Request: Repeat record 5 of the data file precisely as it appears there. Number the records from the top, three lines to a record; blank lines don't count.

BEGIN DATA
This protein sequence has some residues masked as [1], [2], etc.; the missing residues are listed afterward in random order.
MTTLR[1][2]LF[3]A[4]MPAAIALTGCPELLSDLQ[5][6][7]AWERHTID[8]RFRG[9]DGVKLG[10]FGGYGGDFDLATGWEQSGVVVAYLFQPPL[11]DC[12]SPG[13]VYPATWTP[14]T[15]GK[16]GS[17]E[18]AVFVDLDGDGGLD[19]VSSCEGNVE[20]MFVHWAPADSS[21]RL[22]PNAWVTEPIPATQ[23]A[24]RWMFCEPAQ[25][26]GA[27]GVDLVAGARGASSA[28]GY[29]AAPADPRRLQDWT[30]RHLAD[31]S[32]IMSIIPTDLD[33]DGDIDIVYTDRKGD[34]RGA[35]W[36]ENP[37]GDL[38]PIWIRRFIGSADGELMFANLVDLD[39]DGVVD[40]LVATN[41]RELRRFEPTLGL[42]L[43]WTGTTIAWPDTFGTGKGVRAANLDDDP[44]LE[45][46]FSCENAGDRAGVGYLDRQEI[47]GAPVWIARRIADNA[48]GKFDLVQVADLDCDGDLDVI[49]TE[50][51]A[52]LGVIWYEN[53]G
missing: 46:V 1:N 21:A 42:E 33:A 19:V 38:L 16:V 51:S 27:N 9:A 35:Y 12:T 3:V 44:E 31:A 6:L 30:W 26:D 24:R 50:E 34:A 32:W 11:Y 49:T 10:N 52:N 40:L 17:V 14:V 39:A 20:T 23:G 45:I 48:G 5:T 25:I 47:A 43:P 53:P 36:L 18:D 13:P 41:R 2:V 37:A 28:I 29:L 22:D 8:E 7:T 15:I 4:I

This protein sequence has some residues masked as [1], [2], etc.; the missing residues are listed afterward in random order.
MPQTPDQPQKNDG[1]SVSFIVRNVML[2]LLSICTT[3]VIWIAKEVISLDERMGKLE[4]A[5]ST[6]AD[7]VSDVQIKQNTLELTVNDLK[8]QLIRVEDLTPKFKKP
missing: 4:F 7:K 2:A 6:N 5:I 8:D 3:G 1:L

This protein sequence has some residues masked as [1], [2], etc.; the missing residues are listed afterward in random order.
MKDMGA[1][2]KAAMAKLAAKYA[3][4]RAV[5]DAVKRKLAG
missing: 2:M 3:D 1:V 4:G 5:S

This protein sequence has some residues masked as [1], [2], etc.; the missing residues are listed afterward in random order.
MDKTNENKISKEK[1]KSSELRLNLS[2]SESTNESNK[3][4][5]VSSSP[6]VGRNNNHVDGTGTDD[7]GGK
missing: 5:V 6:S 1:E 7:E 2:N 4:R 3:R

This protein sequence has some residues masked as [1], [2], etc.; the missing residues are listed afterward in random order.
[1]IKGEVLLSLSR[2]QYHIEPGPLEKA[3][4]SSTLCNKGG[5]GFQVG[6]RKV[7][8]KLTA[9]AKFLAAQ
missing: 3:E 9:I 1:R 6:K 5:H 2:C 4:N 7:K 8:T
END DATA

This protein sequence has some residues masked as [1], [2], etc.; the missing residues are listed afterward in random order.
[1]IKGEVLLSLSR[2]QYHIEPGPLEKA[3][4]SSTLCNKGG[5]GFQVG[6]RKV[7][8]KLTA[9]AKFLAAQ
missing: 3:E 9:I 1:R 6:K 5:H 2:C 4:N 7:K 8:T